Most of the research performed on human T-cell cytotoxic responses to dengue viruses has been in Caucasian volunteers who received experimental live monovalent dengue virus vaccines. These individuals had no known prior exposure to dengue viruses and therefore received the dengue virus vaccine as a primary infection. However, the complications seen in dengue virus infection (DHF and DSS) are more common in patients who have preexisting immunity to one serotype of virus during infection with another serotype (secondary infection) of virus (8
). Virus-specific memory T cells have been implicated in contributing to the pathogenesis of severe dengue virus infection (16
). Analysis of T-cell responses in patients after natural secondary infections is therefore important because it may provide insights into the mechanisms of T-cell-mediated immunopathology. In this study, memory CTL responses were detected against dengue virus proteins in the PBMC of all four patients examined. This is the first report of dengue virus-specific CTLs after natural secondary dengue virus infections.
We have previously shown that nonstructural proteins, in particular NS3, are predominant targets for both CD4+
CTLs in vaccine recipients (17
). In the present study, we also found that three of four donors had CTL responses to NS3 and that the fourth donor had CTLs which recognized the nonstructural proteins NS1.2a. Proteins with a cytoplasmic intracellular localization have been noted to be the predominant source of cytotoxic T-cell antigenic peptides (18
). The NS3 protein constitutes approximately 25% of the cytoplasmic region of the polyprotein, which may explain why it is an immunodominant target for CTL recognition. Numerous other factors (rate of proteolysis, efficiency of transport, peptide stability, etc.) are also likely to influence why peptides from nonstructural proteins are preferentially presented on major histocompatibility complex molecules (1
). Since we have not tested vaccinia virus recombinants expressing NS5, it is possible that there are also epitopes on NS5.
Immune responsiveness is affected by the major histocompatibility complex, and the pathogenesis of some diseases has been associated with specific HLA alleles. In areas where DHF is endemic, only a small percentage of individuals exhibit severe disease, which suggests that host genetic factors may play a role in susceptibility to severe disease. One study found a positive association between HLA A2 and B blank and the development of DSS and a negative relationship for HLA B13 (4
Since it is known that there is diversity in both HLA and non-HLA gene loci between Southeast Asians and Caucasians (3
), it was important to analyze the recognition of dengue virus proteins by T cells in the context of HLA molecules in Thai patients. We previously isolated NS3-specific CD4+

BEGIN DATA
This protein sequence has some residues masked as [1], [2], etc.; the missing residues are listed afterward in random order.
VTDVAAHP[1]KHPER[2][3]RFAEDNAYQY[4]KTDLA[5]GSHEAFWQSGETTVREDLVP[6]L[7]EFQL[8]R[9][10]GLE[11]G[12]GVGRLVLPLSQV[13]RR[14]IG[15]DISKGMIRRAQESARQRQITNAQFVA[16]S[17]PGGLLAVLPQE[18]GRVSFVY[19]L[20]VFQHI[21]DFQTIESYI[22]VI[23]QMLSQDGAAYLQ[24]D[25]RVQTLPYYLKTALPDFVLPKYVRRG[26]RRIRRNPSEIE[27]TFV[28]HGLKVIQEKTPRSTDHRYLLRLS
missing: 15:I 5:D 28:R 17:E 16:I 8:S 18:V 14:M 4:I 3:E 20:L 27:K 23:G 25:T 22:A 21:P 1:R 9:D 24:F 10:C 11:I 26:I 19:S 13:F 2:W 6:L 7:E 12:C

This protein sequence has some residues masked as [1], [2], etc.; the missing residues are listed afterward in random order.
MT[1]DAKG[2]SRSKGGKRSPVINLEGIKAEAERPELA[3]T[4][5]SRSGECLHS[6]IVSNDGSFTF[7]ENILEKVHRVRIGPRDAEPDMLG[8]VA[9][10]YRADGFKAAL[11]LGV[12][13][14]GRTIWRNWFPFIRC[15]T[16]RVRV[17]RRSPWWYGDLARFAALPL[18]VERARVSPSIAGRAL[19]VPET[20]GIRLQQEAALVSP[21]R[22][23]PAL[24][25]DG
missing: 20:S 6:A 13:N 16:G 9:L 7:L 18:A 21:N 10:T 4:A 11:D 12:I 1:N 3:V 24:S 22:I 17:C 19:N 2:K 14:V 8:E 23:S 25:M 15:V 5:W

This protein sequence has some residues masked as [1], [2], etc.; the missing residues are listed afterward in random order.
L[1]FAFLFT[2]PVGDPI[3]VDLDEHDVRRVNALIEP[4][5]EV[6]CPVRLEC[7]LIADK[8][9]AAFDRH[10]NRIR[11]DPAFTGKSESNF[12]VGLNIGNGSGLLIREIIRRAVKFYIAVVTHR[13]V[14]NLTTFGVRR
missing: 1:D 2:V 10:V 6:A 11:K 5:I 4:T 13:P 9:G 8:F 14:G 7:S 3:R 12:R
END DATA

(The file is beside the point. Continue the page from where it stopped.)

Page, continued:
CTL clones from Caucasian volunteers which were restricted by the HLA alleles B35 (17
), DR15 (12
), and DPw2 (14
). The NS1.2a-specific CTLs from patient KPP94-037 in the present study were B57 restricted and DR7 restricted; the NS3-specific CTLs from patient KPP94-024 were B7 restricted, and the NS3-specific CTLs from patient CHD94-020 were A11.1 restricted. These results indicate that despite differences in HLA alleles between Thais and Caucasians, peptides from dengue virus nonstructural proteins are also predominantly recognized by T cells from Thai children. These studies confirm our previous results of the dominance of nonstructural proteins as CTL targets in Caucasian dengue virus vaccine recipients. All of the T-cell lines isolated from patient KPP94-024 recognized autologous targets pulsed with aa 221 to 235 of the NS3 protein. The 15-mer which is lysed by all the B7 restricted CD8+
CTLs from this patient contains a proline at position 223. These results are entirely consistent with reports of antigenic peptides bearing a proline at position 2 and aromatic or hydrophobic residues at the C terminus, preferentially binding to HLA B7 and related class I alleles sharing the B7-like supertype (21
Our earlier work analyzing primary responses from PBMC of vaccine recipients, detected both serotype-specific and serotype-cross-reactive CTL responses against many proteins in individual donors (11
). We speculated that the serotype-cross-reactive memory T cells generated during the primary infection would be reactivated in a secondary infection and contribute to the immunopathology of DHF which is observed much more frequently in secondary infections. In this study, we have examined CTL responses after secondary infection in four Thai patients. All the NS1.2a-specific CTL lines generated from patient KPP94-037 and the NS3-specific CTLs from patient KPP94-024 in this study were cross-reactive with the other serotypes of dengue virus. The bulk culture CTLs from patient CHD94-020 were also cross-reactive with D2 and D3 virus NS3. We have not yet analyzed the primary CTL responses in Thai children; therefore, we cannot conclusively define the relationship between primary and secondary dengue virus infections. However, these results suggest that the CTL responses in secondary infections are predominantly due to reactivation of memory cross-reactive CTL from the primary infections, consistent with our hypothesis.
In conclusion, the CTL responses of Thai patients to natural secondary dengue virus infection are directed against nonstructural proteins and are mainly cross-reactive in nature.